How many times have you walked up to a system in your office and needed to click through several diagnostic windows to remind yourself of important aspects of its configuration, such as its name, IP address, or operating system version If you manage multiple computers you probably need BGInfo. It automatically displays relevant information about a Windows computer on the desktop’s background, such as the computer name, IP address, service pack version, and more. You can edit any field as well as the font and background colors, and can place it in your startup folder so that it runs every boot, or even configure it to display as the background for the logon screen.
Because BGInfo simply writes a new desktop bitmap and exits you don’t have to worry about it consuming system resources or interfering with other applications.
Installation and Use
See Mark’s Windows IT Pro Magazine Power Tools article for a primer on using BgInfo. If you have questions or problems, please visit the Sysinternals BgInfo Forum.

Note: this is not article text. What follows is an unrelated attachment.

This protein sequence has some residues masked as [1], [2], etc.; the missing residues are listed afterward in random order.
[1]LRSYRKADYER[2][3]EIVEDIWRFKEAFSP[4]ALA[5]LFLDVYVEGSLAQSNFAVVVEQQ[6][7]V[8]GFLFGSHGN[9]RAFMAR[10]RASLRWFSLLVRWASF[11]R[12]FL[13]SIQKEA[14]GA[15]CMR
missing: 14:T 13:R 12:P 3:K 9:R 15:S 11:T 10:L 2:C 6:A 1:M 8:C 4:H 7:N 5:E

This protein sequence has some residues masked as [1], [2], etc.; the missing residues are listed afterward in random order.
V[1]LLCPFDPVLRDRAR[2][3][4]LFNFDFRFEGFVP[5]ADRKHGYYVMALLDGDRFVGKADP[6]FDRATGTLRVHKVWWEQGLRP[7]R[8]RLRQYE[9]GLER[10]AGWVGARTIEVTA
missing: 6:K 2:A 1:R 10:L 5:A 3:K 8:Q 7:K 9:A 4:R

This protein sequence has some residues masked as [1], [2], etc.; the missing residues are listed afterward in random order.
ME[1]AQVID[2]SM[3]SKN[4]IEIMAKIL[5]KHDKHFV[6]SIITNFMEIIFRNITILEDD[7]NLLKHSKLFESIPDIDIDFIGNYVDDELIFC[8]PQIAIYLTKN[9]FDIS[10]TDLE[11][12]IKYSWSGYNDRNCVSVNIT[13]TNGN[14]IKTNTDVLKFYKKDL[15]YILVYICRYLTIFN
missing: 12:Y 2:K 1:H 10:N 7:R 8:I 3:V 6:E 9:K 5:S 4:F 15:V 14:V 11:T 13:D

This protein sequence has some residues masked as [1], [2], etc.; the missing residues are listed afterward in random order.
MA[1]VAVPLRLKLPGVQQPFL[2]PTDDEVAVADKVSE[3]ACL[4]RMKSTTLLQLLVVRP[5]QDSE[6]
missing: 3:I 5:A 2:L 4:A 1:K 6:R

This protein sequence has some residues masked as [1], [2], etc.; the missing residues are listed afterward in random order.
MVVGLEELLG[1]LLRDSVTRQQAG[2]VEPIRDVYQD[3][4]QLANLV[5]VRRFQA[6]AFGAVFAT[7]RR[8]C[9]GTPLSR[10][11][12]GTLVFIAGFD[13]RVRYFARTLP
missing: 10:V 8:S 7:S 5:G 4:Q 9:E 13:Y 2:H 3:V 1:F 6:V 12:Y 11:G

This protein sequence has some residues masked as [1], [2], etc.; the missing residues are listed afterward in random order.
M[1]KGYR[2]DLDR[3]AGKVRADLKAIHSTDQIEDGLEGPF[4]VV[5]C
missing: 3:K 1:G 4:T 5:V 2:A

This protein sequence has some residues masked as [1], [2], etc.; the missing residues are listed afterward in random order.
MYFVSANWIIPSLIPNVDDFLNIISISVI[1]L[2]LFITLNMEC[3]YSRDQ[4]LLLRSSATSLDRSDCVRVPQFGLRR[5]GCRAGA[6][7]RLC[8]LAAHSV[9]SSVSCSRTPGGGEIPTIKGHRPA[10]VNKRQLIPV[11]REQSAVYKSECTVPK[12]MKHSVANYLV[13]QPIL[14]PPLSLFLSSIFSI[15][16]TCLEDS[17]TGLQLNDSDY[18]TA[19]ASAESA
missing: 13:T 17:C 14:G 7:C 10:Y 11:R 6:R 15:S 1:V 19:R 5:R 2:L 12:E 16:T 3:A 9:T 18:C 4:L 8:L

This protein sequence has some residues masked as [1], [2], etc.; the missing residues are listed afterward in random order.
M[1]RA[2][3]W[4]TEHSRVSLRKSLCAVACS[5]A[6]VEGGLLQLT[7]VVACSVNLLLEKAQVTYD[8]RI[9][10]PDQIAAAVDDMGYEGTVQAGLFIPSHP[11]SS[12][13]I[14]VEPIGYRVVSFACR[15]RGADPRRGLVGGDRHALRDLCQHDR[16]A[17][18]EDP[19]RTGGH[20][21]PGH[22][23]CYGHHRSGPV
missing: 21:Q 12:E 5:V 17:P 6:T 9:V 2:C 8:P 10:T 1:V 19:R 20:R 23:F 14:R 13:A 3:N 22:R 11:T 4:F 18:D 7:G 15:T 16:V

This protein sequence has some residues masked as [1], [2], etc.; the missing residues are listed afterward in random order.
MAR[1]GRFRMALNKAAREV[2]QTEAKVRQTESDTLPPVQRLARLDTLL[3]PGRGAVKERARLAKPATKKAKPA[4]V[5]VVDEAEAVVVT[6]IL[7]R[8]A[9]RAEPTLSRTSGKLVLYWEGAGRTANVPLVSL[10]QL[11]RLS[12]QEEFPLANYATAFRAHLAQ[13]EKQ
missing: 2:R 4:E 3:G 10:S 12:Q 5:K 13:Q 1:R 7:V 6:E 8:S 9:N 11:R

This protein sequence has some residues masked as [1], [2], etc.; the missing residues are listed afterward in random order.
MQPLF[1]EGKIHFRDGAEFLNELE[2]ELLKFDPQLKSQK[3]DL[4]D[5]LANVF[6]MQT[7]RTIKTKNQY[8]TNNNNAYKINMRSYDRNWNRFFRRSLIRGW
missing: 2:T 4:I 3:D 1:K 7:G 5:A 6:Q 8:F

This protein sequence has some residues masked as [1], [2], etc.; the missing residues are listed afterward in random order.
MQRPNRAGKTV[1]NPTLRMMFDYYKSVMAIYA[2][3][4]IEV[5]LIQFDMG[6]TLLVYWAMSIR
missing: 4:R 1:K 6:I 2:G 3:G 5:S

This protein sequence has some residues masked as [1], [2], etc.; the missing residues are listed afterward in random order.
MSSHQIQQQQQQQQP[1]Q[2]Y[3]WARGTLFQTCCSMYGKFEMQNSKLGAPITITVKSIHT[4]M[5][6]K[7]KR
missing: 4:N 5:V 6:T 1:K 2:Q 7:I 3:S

By placing BGInfo in your Startup folder, you can ensure that the system information being displayed is up to date each time you boot. Once you’ve settled on the information to be displayed, use the command-line option /timer:0 to update the display without showing the dialog box.
You can also use the Windows Scheduler to run BGInfo on a regular basis to ensure long-running systems are kept up to date.
If you create a BGInfo configuration file (using the File|Save Settings menu item) you can automatically import and use those settings on other systems by adding the /I<path> or /iq<path> command line option.
When you run BGInfo it shows you the appearance and content of its default desktop background. If left untouched it will automatically apply these settings and exit after its 10 second count-down timer expires.
Selecting any button or menu item will disable the timer, allowing you to customize the layout and content of the background information.
If you want BGInfo to edit or use a configuration stored in a file (instead of the default configuration which is stored in the registry) specify the name of the file on the command line: